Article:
One day, I was in the stock room and had been sorting stuff or doing something or other, when a message came over the intercom from the front counter. One of the cashiers needed a carton of cigarettes, and fast. My hands were full of garbage, and when Witch asked me to take the carton up to the front, I said "Sure, I just have to empty my hands!" and I walked a few steps away to a trash can.

"YOU don't walk away when I'm speaking to you!" She barked.

"I SAID, I'm emptying my hands!" I repeated louder so that she could hear me over the music playing back there.

I turned back to her and took the cigarettes at which time she yelled at me for turning my back to her and giving her attitude.

I was a bit shocked, and I can't really remember what I did at that exact point, but I took the cigarettes and walked them to the front of the store, then hid in the pet supply aisle while I cooled my jets.

After I cooled down a bit, I walked back up to Witch, and said to her: "You know, you don't have to treat me like a child. I realize that you didn't hear me over the loud music when I told you I had to empty my hands, and you took that as attitude, but I can guarantee that there would have been no way that you would have reacted the same way if Mindy or Barb had done the same thing." I started crying as I said this. Out of anger. Out of frustration. It's one of my weakest points. I will cry when I'm trying to be strong, and it just doesn't come across as very professional, which I knew at that point, which made me cry just that little bit more.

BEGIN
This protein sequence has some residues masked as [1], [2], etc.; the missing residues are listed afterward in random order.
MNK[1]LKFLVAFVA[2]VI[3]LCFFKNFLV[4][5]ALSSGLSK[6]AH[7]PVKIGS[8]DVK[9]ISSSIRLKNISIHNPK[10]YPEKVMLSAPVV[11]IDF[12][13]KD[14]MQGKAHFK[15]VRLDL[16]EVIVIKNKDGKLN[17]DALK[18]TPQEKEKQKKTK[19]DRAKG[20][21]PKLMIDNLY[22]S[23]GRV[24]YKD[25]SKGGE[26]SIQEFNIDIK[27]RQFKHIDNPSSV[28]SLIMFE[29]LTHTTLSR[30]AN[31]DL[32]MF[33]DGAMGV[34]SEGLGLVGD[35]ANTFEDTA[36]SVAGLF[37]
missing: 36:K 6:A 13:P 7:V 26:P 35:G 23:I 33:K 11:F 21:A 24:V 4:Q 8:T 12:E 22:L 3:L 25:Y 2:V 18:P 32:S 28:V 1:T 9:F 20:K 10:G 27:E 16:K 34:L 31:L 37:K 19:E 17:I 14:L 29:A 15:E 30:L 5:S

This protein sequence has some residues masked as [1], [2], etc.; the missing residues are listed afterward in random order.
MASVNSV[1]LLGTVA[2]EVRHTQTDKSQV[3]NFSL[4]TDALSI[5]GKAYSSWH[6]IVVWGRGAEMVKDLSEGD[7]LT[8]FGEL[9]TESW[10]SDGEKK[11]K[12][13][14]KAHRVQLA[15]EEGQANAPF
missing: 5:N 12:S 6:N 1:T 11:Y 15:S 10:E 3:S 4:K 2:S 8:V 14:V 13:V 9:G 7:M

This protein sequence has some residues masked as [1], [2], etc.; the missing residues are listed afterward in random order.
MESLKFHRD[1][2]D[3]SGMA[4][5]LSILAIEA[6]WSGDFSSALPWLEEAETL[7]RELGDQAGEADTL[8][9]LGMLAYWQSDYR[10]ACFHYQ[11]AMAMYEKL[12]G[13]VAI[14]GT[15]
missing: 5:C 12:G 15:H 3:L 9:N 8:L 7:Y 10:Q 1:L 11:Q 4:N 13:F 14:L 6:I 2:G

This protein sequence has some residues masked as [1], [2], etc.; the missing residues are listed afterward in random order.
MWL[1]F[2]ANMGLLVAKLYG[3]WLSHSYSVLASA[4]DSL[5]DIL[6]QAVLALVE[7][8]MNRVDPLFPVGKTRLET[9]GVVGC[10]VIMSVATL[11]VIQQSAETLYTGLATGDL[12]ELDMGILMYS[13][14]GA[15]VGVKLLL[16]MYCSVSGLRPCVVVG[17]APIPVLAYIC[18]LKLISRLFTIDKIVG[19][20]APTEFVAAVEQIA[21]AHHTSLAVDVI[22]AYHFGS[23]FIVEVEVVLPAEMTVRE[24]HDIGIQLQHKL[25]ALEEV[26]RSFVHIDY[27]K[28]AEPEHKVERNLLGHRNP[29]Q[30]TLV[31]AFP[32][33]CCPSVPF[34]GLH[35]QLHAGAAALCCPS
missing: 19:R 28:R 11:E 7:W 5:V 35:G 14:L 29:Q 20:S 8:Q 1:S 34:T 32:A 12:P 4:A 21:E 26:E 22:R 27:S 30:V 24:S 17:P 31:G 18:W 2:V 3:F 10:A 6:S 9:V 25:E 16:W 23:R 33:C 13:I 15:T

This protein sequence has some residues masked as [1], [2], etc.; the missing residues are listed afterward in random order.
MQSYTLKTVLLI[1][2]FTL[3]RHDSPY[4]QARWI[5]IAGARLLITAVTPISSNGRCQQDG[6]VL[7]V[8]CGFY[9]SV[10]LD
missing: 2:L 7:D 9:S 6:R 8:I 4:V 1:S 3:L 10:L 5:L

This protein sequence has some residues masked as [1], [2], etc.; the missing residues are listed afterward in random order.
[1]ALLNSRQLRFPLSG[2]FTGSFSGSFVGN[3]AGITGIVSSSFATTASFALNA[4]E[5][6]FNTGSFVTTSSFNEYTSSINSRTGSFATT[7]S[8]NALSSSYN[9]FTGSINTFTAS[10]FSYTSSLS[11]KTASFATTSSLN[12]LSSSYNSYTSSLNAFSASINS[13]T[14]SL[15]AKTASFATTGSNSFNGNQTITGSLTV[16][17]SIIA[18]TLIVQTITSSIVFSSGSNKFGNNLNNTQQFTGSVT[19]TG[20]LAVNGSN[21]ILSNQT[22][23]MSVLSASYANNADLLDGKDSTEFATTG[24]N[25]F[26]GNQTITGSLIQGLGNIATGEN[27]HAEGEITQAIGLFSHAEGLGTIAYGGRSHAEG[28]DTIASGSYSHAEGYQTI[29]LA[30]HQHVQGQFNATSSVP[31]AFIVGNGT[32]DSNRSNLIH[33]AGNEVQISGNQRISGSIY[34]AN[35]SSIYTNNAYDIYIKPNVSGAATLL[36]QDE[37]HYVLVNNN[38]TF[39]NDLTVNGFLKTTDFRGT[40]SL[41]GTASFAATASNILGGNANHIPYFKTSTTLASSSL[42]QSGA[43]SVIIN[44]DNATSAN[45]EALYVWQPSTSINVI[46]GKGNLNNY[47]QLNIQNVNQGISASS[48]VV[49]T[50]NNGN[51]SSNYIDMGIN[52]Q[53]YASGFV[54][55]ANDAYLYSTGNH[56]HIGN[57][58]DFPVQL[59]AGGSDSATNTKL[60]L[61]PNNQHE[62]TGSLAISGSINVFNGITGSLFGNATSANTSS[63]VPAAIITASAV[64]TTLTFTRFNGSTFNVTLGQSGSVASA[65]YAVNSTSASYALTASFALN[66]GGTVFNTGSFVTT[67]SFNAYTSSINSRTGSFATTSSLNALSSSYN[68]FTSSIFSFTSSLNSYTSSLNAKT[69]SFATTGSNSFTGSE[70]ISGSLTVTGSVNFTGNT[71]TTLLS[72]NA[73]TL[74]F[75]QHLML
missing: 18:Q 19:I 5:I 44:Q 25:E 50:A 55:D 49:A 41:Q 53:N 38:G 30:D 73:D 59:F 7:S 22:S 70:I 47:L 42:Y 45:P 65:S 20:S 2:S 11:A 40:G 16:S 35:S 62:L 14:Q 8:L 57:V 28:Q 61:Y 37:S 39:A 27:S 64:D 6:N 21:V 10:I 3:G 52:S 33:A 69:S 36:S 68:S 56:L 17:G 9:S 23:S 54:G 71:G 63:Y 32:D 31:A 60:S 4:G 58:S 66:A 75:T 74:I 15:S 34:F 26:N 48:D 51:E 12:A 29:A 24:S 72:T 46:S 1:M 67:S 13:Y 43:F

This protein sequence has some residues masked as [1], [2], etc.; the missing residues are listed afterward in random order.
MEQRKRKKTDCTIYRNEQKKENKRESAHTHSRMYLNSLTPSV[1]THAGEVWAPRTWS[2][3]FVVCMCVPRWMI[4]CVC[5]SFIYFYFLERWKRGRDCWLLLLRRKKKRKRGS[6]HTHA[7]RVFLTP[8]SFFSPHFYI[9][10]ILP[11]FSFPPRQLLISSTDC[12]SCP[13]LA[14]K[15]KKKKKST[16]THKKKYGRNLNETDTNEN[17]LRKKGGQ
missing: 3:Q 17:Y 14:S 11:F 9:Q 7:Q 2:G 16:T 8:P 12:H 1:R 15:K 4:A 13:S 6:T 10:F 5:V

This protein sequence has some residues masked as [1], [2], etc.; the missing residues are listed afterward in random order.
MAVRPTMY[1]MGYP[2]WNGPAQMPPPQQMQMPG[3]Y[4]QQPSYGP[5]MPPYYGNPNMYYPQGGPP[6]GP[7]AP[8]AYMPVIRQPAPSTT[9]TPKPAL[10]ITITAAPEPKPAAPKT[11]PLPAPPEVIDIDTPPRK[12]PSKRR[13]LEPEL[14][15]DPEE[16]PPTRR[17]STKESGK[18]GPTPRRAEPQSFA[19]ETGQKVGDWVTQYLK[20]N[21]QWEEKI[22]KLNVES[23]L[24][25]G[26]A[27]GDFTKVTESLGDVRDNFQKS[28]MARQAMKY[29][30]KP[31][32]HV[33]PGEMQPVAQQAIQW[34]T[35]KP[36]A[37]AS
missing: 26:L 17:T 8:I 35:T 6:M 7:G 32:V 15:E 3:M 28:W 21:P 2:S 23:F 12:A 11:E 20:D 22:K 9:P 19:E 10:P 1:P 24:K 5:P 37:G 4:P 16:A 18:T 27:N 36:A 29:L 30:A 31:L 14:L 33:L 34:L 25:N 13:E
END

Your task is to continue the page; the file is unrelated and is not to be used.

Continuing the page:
Instead of apologizing, Witch instead assured me that yes, she WOULD have treated the other, older cashiers the same way. Which I took as complete bull $hit. I quit that day. I gave my two week notice and started looking for another job.

Billy Bob probably didn't read any more after I left, but you can only help a person so much before you have to let them help themselves.

More to come...


Sarah said...

I exhort you to continue.

Pink Deysi said...

Yea! I am so excited you are starting with the life stories. I so enjoy reading them!

Erin said...

I cry too when I'm angry - and I hate it! It makes me feel weak. Good for you for standing up for yourself and trying to help Billy Bob discover the wonderful world of books. More, please!

Brian Lavery said...

Very entertaining and funny post. Great work!

CeCe said...

Sarah~Um, of course!


Erin~Glad I'm not the only one who cries! IT's so frustrating!


Hillary said...

You've got me hooked! I'm gonna go and read the rest now! Nice to meet another 'west coast bogger!' Are you in Vancouver?

(I found your blog via Christine at "welcome to my brain", who I jsut re-discovered recently)